While many devotees profess Buddhism and Taoism, a diversity of religious life co-exists harmoniously, with the world's major religions represented by active communities. During Hong Kong's early history a large number of Christian churches, as well as mosques, Hindu and Sikh temples, and a synagogue, were established where believers can profess their own faith.

Buddhism and Taoism

Hong Kong possesses more than 350 Buddhist and Taoist temples, some being centuries old and containing priceless antiques, while others are of far more recent construction yet built according to traditional design. Under the Chinese Temples Ordinance all temples have to be registered. The Chinese Temples Committee is responsible for their preservation and restoration and, through the ordinance, has helped ensure the survival of even small neighbourhood temples amid intense redevelopment programmes in many areas. Most of Hong Kong's temples and monasteries are open to the public.

Although each temple is generally dedicated to one or two deities, it is usual to find the images of a number of gods or goddesses inside. Furthermore, there is a tendency for Buddhist deities to be located in Taoist temples, and vice versa, since Buddhism and Taoism, although basically two different faiths, are often regarded by devotees as similar in that they both involve the practise of sacred rites of traditional origin.

      Almost every household has its ancestral shrine and countless shops have a God Shelf, supporting images of one or more of the hundreds of divinities. With religious observances being carried out at home, many people reserve temple-going for festivals and special occasions for example, when observing the traditional rites associated with birth, marriage and death - and at the time of a new or full moon.

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      Since Hong Kong people have always been dependent on the sea, first for fishing and later for trade, the most popular deities are those connected with the sea and the weather. Tin Hau, the Queen of Heaven and Protector of Seafarers, is said to be worshipped by 250 000 people. There are at least 24 Tin Hau temples in Hong Kong, the first and most famous being in Joss House Bay near Fat Tong Mun. Many of the Tin Hau temples, which were originally built near the sea, are now some distance inland as a result of reclamation.

i

RELIGION

نهایی

J

Freedom of Worship

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Amid the commercial complexities of Hong Kong, religion remains an integral part of everyday life. Its people follow a multi-faceted range of spiritual beliefs and religious customs from exuberant participation in colourful, noisy festivals to serene moments of worship of a pure- ly private nature. All faiths co-exist in characteristic harmony. It may be that re- ligious tolerance has evolved as a natural extension of Hong Kong's free enterprise philosophy with devotees giving, and ex- pecting, freedom to observe the tenets of their religion whether it is in temple, church or chapel, mosque, or synagogue. Along- side the inestimable numbers of Buddhists and Taoists who frequently practise a mixture of both faiths, the world's major religions are also well represented by strong if often small communities. Some half a million people follow almost every denomination of the Christian faith, with about 30 000 followers of Islam, 8000 Hindus, 3 000 Sikhs, and some 500 mem- bers of the Jewish community. Remark- ably, this blend of beliefs even extends to the practical accommodation of icons sacred to several independent religions within a single temple. It is not uncommon to find Taoist and Buddhist deities sharing the same altar, or to encounter a Christian who is stopping by a Buddhist temple to pay respects to an ancestor.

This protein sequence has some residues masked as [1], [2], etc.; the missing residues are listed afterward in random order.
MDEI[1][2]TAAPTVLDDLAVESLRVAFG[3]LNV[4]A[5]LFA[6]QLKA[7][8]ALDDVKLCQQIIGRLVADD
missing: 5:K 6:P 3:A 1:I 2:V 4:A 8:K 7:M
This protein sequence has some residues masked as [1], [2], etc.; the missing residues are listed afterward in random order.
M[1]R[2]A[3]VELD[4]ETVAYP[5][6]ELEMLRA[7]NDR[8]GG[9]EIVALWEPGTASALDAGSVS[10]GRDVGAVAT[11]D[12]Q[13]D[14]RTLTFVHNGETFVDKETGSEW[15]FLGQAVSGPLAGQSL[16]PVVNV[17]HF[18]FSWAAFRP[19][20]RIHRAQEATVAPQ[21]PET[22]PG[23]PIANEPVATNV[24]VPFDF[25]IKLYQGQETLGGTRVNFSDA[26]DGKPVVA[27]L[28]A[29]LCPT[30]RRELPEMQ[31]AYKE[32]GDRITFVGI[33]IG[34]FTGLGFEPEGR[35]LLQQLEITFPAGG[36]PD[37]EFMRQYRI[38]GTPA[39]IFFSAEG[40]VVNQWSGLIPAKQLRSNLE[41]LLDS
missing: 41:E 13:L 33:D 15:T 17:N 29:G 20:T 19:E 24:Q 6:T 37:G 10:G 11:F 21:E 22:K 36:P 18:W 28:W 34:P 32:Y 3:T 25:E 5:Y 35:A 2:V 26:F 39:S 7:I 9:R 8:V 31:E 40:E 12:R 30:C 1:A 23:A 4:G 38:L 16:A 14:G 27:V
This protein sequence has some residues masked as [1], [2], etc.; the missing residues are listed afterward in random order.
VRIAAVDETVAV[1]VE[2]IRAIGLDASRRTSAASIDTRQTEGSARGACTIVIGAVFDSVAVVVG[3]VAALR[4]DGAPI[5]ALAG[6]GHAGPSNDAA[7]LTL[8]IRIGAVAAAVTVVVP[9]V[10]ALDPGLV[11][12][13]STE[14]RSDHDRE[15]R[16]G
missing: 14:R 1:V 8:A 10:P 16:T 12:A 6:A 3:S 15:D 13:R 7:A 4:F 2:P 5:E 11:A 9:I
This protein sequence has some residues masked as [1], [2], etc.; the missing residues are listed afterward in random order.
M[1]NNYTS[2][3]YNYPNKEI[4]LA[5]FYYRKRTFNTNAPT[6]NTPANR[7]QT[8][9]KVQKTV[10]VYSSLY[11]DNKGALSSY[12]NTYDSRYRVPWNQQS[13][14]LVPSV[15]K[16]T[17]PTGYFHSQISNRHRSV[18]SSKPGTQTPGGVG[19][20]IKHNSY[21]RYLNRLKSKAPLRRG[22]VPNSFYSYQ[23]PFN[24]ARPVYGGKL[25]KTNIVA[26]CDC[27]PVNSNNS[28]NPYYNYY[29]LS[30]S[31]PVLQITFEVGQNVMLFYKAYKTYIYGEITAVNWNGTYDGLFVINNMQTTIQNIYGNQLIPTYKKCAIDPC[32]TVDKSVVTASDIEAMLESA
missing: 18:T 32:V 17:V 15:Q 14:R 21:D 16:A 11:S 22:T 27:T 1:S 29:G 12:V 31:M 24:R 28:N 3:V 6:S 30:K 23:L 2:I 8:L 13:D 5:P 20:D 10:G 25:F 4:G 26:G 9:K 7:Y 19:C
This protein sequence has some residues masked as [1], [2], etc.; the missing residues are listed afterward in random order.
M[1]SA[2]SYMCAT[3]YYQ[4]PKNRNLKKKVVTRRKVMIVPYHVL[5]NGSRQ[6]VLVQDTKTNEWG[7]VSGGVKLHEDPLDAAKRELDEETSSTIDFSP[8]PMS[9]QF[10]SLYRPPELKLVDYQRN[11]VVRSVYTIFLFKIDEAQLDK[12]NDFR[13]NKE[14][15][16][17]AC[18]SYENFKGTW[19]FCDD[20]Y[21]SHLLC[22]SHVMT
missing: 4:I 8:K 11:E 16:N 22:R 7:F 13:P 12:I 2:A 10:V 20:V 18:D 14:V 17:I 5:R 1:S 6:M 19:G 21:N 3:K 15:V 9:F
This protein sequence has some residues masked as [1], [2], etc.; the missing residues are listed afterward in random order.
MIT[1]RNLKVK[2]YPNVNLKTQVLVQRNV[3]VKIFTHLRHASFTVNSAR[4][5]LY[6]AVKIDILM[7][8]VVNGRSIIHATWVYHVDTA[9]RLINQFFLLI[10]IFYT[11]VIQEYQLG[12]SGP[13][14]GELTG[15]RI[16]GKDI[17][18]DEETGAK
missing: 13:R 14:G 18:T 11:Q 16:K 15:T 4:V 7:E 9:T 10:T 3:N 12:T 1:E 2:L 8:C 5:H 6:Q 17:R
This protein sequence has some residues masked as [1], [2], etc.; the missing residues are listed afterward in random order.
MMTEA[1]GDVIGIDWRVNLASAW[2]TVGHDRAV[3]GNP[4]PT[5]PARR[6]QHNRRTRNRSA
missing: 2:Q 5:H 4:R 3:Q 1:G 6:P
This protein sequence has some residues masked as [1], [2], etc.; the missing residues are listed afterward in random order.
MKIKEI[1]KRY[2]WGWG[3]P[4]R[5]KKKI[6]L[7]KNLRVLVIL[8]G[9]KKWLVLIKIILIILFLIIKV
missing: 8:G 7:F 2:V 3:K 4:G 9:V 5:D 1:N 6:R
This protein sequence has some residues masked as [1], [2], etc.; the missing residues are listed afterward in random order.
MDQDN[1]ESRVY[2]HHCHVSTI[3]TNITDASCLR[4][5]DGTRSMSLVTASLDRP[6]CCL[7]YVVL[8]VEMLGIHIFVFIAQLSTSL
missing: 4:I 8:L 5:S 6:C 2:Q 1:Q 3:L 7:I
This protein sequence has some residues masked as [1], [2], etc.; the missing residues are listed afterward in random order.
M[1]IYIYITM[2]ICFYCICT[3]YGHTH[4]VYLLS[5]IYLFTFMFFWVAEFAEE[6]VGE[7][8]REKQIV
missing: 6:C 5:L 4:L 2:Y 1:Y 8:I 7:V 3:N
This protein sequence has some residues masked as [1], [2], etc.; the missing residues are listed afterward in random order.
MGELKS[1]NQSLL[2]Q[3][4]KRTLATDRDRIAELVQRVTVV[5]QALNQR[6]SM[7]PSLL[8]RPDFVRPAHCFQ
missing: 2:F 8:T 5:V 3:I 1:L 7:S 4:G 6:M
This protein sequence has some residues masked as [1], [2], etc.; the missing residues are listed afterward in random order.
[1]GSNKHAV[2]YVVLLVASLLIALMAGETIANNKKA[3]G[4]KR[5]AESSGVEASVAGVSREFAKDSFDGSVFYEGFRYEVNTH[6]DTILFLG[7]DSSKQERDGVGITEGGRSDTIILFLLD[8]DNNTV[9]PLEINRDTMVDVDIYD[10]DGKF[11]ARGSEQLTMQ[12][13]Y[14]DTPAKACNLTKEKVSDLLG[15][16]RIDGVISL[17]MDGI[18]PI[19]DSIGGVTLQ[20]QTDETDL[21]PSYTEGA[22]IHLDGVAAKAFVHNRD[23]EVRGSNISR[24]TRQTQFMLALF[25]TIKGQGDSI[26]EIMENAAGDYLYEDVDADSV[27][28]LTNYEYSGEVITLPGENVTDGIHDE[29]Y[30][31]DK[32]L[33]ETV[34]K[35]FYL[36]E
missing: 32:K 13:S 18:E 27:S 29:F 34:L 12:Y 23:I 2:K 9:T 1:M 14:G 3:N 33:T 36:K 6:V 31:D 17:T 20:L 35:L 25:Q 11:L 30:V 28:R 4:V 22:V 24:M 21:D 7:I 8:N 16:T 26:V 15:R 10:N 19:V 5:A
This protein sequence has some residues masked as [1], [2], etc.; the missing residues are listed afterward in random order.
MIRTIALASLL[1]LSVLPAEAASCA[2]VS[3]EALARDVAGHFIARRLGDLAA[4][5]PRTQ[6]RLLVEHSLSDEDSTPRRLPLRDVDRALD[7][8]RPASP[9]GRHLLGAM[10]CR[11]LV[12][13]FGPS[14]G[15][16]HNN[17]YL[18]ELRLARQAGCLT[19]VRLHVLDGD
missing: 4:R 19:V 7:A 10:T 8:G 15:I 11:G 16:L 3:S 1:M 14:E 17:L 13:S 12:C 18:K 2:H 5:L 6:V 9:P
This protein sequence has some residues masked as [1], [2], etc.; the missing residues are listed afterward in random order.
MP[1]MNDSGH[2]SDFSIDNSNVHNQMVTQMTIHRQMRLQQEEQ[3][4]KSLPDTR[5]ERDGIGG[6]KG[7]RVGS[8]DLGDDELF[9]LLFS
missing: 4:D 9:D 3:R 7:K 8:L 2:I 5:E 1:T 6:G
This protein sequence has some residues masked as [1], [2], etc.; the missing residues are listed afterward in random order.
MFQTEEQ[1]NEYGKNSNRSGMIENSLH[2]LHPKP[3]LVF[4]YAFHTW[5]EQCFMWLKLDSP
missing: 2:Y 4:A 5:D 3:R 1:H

Manado

L

Previous page: Taoist worshippers seek fair weather and good fishing at the yearly festival of the sea goddess Tin Hau, Queen of Heaven, at Joss House Bay Temple. Left: Roman Catholics join the procession for Our Lady of Fatima as it snakes its way from St Teresa's Church, Kowloon; a Chinese Methodist Church, completed in 1936, now lies at a busy road junc- tion in Wan Chai; Hong Kong's Israeli rabbi blesses the wine at the Ohel Leah Synagogue.

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The religious life of much of Hong Kong's Anglican community revolves around St John's Cathedral, one of the oldest buildings in Central District, which provides an imposing setting for a Sunday morning baptism.

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Shaved heads and black robes contrast with the opulence of Miu Fat Buddhist Monastery in Tuen Mun at the ordination ceremony of Buddhist monks and nuns.

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鮮魚

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A week-long monastic programme for over 200 believers - and a life-time of devotion for others - follows the ceremony at the New Territories monastery.

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  Visitors to Ching Chung Koon Temple in Tuen Mun seek advice from Taoist fortune tellers on choosing propitious days for important events as dictated by the Chinese calendar.

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    Elaborately adorned, this young Indian couple sits on a flower-decked dais preparing to take wedding vows according to traditional rites at the Hindu Temple in Happy Valley.

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  Above: A member of the Muslim community reads the Koran prior to afternoon prayer at the Masjid Ammas Islamic Mosque. Below: Kneading the dough for chapattis at the langar' or community lunch following Sunday service at the Sikh Temple in Wan Chai.